Monday Mornings with Madison

Meeting Infinite Sales Demands with Finite Marketing Resources

There is a silent (or sometimes not-so-silent) battle waged between what the sales department wants and what the marketing department can and should deliver.  Business leaders may only be vaguely aware of this tug-of-war but it exists in most organizations.  There are two reasons for this.  First, salespeople are always under great pressure (internal and external) to make sales.  Not only does the company want them to sell more, but they themselves want to earn more.  But selling requires a lot of time and effort.  To ease the burden, they look to marketing for help.  Second, salespeople are bombarded by other companies’ impressive marketing efforts.  Newsletters.  Email drip campaigns.  Remarketing Campaigns.  Seminars.  Blogs.  Billboards.  Ads.  Videos.  Tradeshow exhibits.  Competitor marketing is particularly irksome.  Logically, salespeople believe that if they do the same marketing, they too will succeed.  This is the business equivalent of “keeping up with the Joneses.”

In most companies, this ‘sales-marketing tug-of-war’ plays out with sales making infinite demands for marketing support with little understanding of the budget or resources required for implementing those ideas, or if those strategies fit in with or duplicate existing efforts.  Sales teams claim that they either cannot meet their sales goals or they can be exponentially more successful if their specific marketing ideas are implemented.  Unlimited sales demands are thus made on marketing departments that have limited resources.  What is the company’s leadership to do?  To handle infinite sales demands with finite marketing resources, leaders should implement this three-step process.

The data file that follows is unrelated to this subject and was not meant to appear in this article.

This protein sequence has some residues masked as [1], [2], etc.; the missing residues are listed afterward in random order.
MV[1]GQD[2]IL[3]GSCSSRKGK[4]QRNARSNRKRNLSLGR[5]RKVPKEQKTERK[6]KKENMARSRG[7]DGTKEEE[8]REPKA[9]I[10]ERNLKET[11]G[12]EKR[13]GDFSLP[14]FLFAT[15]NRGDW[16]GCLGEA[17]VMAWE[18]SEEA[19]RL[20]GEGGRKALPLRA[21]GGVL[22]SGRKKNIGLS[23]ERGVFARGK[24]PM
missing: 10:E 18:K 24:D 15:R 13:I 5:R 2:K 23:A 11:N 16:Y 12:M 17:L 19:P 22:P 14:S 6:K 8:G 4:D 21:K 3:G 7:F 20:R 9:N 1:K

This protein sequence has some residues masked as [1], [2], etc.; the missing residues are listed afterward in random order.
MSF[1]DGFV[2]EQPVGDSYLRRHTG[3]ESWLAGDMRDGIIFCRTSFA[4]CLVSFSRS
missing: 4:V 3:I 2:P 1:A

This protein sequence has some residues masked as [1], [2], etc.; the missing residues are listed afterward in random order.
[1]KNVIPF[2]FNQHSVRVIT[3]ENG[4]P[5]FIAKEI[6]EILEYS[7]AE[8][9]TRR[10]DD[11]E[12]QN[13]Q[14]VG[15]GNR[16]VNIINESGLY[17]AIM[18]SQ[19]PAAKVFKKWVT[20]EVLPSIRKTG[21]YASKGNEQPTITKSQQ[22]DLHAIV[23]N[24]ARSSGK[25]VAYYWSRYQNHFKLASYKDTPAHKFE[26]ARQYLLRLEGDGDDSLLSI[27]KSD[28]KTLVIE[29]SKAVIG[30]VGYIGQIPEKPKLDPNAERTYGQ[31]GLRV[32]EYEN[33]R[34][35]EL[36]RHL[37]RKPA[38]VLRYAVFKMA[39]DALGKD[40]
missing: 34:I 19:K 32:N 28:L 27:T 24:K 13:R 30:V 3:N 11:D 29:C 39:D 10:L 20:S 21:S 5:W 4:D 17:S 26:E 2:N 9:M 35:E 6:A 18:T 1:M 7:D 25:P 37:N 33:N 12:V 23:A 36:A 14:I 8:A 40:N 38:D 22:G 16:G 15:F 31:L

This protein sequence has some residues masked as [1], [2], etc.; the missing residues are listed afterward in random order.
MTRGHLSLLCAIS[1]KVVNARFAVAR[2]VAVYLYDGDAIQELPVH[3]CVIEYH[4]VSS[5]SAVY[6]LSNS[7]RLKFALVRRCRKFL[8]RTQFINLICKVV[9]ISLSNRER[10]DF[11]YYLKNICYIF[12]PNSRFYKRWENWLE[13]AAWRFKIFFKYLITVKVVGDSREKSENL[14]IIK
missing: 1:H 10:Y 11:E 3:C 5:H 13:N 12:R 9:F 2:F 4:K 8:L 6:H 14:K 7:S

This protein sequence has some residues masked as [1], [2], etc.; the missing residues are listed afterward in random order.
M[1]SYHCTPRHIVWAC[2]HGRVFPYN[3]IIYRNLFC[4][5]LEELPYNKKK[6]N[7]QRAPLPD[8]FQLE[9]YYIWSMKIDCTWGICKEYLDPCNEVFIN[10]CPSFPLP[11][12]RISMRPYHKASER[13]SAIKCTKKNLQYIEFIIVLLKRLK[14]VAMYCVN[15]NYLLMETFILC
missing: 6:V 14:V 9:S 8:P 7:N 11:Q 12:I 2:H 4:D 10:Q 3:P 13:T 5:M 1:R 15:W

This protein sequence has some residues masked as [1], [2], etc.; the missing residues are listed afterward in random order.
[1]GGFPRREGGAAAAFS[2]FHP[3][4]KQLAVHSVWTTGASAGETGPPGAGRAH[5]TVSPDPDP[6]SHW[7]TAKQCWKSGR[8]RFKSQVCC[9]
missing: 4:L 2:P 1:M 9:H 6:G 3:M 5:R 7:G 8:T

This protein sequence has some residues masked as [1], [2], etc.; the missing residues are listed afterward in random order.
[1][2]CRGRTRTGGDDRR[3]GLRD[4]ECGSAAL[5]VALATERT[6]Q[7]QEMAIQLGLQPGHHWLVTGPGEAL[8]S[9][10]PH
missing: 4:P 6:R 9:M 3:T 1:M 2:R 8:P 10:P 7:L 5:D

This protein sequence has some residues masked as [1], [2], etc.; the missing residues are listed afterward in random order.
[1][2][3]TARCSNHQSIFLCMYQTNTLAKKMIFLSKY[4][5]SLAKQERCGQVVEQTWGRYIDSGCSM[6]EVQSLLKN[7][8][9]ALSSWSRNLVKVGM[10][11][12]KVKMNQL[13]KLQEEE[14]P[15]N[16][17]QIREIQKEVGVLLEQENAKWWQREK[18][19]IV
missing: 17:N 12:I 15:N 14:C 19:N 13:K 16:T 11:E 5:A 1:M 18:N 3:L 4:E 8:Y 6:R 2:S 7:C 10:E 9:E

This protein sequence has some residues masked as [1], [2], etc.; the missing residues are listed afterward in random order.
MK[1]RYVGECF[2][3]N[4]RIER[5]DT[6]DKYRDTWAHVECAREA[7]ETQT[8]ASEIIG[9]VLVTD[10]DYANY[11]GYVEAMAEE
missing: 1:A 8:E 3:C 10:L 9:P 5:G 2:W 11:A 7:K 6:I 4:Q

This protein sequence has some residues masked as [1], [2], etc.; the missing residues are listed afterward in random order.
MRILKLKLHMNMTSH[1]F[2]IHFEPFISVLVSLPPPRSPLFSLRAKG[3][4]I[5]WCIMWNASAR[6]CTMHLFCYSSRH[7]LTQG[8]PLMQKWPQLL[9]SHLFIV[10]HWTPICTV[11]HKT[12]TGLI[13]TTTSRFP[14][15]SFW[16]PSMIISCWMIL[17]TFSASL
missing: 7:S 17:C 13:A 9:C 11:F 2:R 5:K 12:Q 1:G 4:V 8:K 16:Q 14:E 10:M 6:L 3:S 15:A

The Rope in the Sales-Marketing Tug-of-War

It‘s a leadership nightmare to be pitted between the pie-in-the-sky, boundless ideas proposed by sales managers and the feet-on-the-ground, practical limitations of marketing staff and budgets.  Off the cuff, sales managers come across as energetic rainmakers ready to seize the world if they can ‘just get a little bit of marketing support,’ while marketing managers wring their hands wondering how to accomplish so much with so few resources.    The easiest thing in the world is for leaders to jump on the sales bandwagon asking marketing to “Do more!  Do more! Do ever more!”  However, a sober look at the big picture often reveals the realistic constraints and genuine dangers of giving in to wanton, disjointed and impulsive marketing campaigns.   Rather than being pulled in opposing directions or giving in to the squeakiest wheel, the savviest leaders usually implement three important steps in order to align sales and marketing.

1.  Balanced Listening

Smart leaders start by asking their sales and marketing staff probing questions, and then actively listening to their answers in order to understand each position in-depth.

  • What are the goals that sales wants to achieve with these marketing efforts?
  • Why aren’t the current marketing efforts meeting those goals?
  • Are the requested marketing efforts the best (most sensible) way to achieve the desired goals?
  • Do the requested marketing strategies introduce any problems or risks for the company?
  • Are the marketing strategies suggested short-term or long-term?  If long-term, are they realistically sustainable with the current resources?
  • Are the requested marketing efforts the best use of the company’s finite marketing resources?
  • Can sales accomplish the same goals as effectively without marketing support?
  • Is there a better, more cost effective, more streamlined or more global way to accomplish the goals without further taxing marketing resources?
  • Do the requested marketing efforts fit with the company’s overall marketing plan?
  • Can the marketing department fulfill the marketing strategies requested within the existing resources and budget or will it require additional resources?
  • Are there reasons why these marketing efforts were considered but not implemented before?
  • Will the requested marketing efforts change the direction of the company’s marketing goals?  If so, does it make sense to implement those changes right away or incorporate them into the next marketing plan?

The final question the leader should ask is to him or herself.

  • Is there any hidden agenda (a motive that benefits self-interest over company interest) for the marketing strategies requested?

The goal is to determine if the requested marketing efforts have been thoroughly vetted to ensure they are truly needed, the best course of action, sustainable, not redundant, and in the best interest of the company, not just the sales team.

2.  Big-Picture Wisdom

A savvy leader then employs Big Picture thinking to see the implications of their actions and feedback.  He asks himself provoking questions: